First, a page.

Let me put this in context. I have been known to be careless with WD40 and spray this on my brakes. It is a PITA, but this most mobile and low surface tension solution has never irrevocably contaminated my brake pads. Any more so than diesel and other censored I driver over or through has contaminated my car's brake pads causing me to die upside down in a hedge.

    It is just technobabble.

    I agree any contamination is probably removed just as you described.

    The issues I am looking at (and I wish I had not mentioned contamination) is the squeal that happens when my totally clean rotors and new pads become wet either from rain or splashes.
    Can I eliminate this with suitable choice of rotor and pad?
  • First.Aspect
    First.Aspect Posts: 14,616
    Same effect as licking your finger and running it around the rim of a wine glass. Perhaps some finesse with the brake levers?

    It does make sense btw, rim brake pads are flexible so if you for them in the trailing end contacts first and then the contact area increases with pressure was the pad deforms. I used to just bevel the leading edge instead.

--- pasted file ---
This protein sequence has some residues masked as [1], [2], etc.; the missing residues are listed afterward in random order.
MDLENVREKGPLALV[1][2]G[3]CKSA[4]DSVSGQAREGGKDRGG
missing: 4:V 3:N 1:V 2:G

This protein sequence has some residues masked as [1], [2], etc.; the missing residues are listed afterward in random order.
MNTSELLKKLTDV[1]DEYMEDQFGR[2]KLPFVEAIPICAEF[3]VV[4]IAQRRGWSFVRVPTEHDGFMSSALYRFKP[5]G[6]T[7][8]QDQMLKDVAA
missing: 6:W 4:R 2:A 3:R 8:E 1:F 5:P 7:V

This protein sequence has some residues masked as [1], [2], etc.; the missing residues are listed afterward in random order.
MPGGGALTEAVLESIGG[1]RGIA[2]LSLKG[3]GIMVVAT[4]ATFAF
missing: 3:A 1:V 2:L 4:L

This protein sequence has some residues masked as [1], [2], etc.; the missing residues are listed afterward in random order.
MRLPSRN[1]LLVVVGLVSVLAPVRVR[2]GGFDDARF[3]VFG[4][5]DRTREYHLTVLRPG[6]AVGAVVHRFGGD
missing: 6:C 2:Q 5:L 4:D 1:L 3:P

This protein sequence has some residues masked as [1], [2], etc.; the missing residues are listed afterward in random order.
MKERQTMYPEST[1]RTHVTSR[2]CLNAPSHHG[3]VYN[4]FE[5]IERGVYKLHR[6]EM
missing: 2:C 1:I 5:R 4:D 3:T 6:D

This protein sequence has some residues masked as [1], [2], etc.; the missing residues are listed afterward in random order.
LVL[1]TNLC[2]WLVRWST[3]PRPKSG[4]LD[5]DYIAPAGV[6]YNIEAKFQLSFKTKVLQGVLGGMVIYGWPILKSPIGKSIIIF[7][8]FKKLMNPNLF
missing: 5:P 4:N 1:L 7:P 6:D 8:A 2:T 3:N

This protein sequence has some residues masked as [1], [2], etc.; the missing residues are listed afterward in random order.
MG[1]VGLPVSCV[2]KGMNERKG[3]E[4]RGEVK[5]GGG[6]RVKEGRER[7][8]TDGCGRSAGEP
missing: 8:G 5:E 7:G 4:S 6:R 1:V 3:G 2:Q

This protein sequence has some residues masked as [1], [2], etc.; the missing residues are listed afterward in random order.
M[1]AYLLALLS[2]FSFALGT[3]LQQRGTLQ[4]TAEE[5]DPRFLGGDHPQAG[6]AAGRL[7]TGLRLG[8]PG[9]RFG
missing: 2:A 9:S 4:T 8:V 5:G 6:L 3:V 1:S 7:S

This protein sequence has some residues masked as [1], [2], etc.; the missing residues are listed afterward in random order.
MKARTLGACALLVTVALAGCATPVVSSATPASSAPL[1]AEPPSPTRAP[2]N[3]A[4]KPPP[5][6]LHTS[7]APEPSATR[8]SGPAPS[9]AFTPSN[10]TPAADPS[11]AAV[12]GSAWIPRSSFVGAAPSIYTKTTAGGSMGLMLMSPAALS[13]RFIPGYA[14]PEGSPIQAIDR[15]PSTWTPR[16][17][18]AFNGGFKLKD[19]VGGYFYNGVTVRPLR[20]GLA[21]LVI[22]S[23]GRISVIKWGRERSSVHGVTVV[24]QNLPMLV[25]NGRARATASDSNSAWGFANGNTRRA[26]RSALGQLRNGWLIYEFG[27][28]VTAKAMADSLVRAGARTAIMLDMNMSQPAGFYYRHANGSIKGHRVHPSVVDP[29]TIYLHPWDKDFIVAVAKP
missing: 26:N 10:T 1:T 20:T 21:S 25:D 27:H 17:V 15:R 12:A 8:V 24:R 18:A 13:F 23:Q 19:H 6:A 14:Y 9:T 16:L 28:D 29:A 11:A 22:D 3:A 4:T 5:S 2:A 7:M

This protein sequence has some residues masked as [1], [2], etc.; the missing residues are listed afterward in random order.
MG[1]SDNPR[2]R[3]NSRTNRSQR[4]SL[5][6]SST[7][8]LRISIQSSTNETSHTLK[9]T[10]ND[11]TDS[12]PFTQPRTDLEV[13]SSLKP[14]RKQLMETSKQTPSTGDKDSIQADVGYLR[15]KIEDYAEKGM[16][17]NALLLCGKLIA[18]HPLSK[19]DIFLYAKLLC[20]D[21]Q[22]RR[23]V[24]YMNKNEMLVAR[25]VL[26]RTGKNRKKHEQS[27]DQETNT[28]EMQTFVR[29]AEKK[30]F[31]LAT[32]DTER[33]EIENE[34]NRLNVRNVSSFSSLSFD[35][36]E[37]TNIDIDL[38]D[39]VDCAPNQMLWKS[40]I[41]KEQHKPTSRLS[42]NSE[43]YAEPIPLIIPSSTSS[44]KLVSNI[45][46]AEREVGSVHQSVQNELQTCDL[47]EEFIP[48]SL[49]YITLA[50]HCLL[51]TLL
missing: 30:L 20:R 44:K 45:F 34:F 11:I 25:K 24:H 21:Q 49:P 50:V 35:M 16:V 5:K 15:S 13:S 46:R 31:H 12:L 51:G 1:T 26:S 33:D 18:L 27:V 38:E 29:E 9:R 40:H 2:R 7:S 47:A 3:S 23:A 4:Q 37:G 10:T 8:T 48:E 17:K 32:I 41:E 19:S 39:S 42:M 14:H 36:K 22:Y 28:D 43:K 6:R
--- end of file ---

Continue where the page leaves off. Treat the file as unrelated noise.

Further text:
• paulbnix
    paulbnix Posts: 631
    janwal said:
    I fitted some of these yesterday. They are a bit better than the Discobrakes Kevlar ones I had before.

    I still get a squeal when the rotors are wet but I can feather the braking and eliminate it sometimes.

    I’ve got two completely different rotors - front is SRAM Centreline and the back is a Shimano 105 - and they both squeal.

    I think I’ll accept that it is like it is now and wait for the rain to stop 😀
  • j_vora
    j_vora Posts: 63
    edited December 2020
    Hello !

    I came across this reply on VeloNews that sheds light from a different perspective on squealing disc breaks - May or may not directly answer the OP, but perhaps provides another aspect to consider in trying to resolve this issue.

    May help many of us understand what else maybe happening if the brake-pad and rotors are clean and other variables have such as "embedding brake-pads" onto rotors, etc have been done and yet the squealing continues -

    Head half-way to the article for this particular Q&A -

    https://www.velonews.com/gear/technical-faq-tire-width-rim-fit-bottom-brackets-and-silencing-disc-brakes/


    Jai
  • paulbnix
    paulbnix Posts: 631
    j_vora said:

    Hello !

    I came across this reply on VeloNews that sheds light from a different perspective on squealing disc breaks - May or may not directly answer the OP, but perhaps provides another aspect to consider in trying to resolve this issue.